Club starting up to encourage, recognize youths

TERRACE NEEDS a club to encourage and recognize young people in a positive way.

TERRACE NEEDS a club to encourage and recognize young people in a positive way.

That’s the word from Dallis Winsor, who’s working on starting an Optimist Club here.

“I moved to B.C. nine years ago and practised law in Ashcroft and moved to Terrace on April 12 of last year, and it became immediately evident Terrace very badly needs something related to youth,” said Winsor, who is a defence lawyer, and founder of Kermodei Optimist Club of Terrace.

“I see it every day that there’s some things we could be doing to motivate youth and recognize youth as well. Those are two separate things.”

An Optimist Club is a service club for children and youths, he said.

“It’s a matter of providing the community with additional activities,” he said, noting that an Optimist Club isn’t there to take away from the other clubs, which do a great job here raising money for community and global needs.

Once an adult Optimist Club is set up, a junior Optimist Club could be set up so the young people can run their own activities and plan their own projects.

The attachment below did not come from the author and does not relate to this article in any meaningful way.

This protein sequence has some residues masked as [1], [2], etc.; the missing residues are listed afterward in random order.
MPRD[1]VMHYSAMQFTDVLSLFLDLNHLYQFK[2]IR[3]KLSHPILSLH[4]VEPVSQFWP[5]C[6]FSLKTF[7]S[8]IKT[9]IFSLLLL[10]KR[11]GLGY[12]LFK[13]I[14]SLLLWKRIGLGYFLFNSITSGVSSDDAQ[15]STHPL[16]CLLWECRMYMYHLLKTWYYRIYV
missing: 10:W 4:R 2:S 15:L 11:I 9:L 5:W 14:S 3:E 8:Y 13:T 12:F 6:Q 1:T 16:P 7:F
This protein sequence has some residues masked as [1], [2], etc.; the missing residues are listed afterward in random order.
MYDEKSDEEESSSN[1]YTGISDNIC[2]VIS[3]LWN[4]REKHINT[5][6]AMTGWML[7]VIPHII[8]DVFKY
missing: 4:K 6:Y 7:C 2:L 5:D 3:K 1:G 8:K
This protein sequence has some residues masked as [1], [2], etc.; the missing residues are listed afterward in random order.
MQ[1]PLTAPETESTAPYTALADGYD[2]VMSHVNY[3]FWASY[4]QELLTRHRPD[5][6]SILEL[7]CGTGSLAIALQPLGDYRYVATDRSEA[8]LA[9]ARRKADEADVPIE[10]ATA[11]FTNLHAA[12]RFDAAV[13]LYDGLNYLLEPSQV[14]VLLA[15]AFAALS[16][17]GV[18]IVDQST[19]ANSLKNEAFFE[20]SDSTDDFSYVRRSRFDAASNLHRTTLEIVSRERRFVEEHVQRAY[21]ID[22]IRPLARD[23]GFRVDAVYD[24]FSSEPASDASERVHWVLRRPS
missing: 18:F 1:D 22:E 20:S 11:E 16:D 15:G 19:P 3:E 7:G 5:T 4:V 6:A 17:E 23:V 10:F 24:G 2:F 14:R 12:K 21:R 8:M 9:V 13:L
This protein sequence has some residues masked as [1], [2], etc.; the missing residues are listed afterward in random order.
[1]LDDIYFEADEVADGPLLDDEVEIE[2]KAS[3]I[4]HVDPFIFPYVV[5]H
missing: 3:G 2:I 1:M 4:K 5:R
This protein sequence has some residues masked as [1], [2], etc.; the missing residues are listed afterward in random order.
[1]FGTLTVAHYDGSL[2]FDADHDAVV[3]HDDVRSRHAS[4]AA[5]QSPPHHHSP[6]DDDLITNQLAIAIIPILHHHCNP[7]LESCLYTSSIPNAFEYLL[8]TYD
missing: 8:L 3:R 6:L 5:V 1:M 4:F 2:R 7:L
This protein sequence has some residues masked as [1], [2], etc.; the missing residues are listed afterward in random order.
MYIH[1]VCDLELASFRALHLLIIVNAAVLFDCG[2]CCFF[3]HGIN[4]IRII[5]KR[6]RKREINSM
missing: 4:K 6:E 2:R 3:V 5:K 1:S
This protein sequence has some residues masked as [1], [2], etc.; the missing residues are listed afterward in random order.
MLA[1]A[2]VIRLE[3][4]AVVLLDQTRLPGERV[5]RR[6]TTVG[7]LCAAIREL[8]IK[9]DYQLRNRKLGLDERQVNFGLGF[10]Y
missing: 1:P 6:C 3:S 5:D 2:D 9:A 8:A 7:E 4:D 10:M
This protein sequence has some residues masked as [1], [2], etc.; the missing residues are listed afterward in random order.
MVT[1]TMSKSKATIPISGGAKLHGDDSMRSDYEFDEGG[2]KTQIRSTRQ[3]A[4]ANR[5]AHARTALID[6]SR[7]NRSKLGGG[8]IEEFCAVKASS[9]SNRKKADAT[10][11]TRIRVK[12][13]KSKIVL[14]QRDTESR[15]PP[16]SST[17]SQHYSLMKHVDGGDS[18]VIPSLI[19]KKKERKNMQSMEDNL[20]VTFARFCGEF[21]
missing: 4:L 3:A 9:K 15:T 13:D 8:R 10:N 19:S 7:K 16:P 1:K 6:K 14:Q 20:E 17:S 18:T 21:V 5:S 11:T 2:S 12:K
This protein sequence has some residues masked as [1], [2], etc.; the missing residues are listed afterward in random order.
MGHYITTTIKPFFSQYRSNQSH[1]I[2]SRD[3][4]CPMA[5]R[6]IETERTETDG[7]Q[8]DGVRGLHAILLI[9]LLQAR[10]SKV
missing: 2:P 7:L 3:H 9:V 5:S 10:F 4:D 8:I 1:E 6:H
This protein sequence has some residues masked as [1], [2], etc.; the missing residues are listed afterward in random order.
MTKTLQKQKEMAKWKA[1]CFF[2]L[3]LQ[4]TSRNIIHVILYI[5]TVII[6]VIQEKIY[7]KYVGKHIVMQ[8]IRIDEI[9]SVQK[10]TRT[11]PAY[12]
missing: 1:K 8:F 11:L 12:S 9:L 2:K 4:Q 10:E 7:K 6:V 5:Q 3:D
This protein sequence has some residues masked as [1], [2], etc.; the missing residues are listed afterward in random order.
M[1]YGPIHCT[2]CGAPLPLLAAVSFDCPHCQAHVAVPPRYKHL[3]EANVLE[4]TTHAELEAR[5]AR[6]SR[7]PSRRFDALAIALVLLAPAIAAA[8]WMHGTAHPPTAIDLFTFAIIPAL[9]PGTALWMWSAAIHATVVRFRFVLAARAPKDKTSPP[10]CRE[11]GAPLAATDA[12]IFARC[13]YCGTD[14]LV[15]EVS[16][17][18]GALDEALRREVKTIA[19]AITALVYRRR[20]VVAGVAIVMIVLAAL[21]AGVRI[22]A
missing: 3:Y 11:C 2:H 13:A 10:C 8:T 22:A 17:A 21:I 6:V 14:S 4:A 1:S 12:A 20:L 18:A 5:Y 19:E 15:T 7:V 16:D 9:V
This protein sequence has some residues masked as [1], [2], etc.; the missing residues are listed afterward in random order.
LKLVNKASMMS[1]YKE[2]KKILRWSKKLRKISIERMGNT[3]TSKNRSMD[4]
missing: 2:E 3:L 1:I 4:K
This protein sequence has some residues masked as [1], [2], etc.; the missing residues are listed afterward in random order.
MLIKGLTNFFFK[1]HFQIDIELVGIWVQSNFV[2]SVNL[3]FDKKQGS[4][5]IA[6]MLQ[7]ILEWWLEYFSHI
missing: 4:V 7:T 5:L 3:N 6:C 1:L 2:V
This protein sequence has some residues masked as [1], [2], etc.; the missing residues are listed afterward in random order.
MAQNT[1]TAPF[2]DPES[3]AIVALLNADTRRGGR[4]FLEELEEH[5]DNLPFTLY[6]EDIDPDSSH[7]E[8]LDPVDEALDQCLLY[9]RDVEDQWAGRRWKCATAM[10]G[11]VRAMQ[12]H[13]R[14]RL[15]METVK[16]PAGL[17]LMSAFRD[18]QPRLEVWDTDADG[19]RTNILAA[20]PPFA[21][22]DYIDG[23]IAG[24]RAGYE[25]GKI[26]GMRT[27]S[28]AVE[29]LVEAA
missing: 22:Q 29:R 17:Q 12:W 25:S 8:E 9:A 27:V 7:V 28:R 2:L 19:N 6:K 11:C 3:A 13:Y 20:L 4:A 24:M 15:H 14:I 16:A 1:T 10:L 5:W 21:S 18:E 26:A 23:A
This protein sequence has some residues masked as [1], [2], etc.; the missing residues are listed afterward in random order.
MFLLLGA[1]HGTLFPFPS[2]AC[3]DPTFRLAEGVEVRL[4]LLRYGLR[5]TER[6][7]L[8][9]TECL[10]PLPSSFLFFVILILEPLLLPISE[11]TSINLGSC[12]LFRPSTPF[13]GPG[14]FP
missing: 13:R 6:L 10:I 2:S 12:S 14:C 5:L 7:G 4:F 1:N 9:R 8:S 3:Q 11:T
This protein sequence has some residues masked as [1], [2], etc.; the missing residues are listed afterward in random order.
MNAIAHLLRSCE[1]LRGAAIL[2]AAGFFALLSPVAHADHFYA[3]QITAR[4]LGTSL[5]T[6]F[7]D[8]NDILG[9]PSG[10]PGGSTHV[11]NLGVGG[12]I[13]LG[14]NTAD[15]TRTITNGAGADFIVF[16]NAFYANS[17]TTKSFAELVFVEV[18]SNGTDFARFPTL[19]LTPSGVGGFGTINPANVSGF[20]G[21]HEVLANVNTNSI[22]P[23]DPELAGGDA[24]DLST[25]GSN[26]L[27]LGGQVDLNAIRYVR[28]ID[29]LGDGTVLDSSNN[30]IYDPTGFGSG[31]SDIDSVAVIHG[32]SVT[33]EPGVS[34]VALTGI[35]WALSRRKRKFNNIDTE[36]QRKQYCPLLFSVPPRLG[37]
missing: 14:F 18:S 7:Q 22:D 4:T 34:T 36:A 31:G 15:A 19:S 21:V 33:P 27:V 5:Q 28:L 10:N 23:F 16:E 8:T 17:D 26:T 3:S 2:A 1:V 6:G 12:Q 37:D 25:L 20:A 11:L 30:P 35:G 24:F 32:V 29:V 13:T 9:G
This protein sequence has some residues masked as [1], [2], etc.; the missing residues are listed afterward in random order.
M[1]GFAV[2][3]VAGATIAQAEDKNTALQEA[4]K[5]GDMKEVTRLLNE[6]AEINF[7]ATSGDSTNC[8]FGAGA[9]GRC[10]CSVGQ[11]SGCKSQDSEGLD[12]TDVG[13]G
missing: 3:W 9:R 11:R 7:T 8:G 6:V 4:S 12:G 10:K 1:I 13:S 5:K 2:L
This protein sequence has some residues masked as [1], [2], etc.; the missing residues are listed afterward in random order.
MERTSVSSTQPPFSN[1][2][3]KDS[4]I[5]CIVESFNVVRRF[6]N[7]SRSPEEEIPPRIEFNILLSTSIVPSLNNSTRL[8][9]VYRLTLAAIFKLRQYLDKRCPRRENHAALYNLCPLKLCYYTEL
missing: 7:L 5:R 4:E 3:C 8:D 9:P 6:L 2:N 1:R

“If you get a kid involved in community service at an early age, it becomes a lifelong thing,” said Winsor.

At the first meeting, despite the weather being -35 C with the windchill, mayor Dave Pernarowski, city councillor Lynne Christensen and head lifeguard Debbie Van’t Kruis joined Winsor.

At each subsequent meeting, different people have shown up, he said.

Put them all together and there should be enough people to get the club going, he added. The minimum number of members needed to start the club is 15,  which is certainly doable, he said.

“I would like, probably 25 [members] is a nice size,” said Winsor.

He’s anxious to work with other organizations such as the youth advisory committee.

“I have a lot of fun doing it and get to meet some very positive people and it’s really nice especially in this weather to get together with positive people to acknowledge there are some difficulties we want to do something about rather than just complaining,” he said about why he loves being part of the optimist club.

To join the adult club, people have to be at least 18-years-old.

For the junior club, there are a variety of levels: high school, middle school and younger children.

Good potential members are people who see a problem and go out to do something about it, he said, noting that people he’s read about in town who would be great for the club or junior club are Steve Kunar, the college student who collected clothes and items for Ksan House Society last Christmas; Jessica McCallum-Miller, who organized a hunger strike to bring awareness to the need for a youth centre here last summer; and Tim Zettler, who secretly collected money for his friend who lost everything in a house fire recently.

Many Optimist Clubs have a youth appreciation week to recognize youths who have done positive things, he added. There are already idea for projects and people will likely see a visible presence of the club soon after its official kickoff, he said.

For more on the club, see Community Calendar under PSAs.

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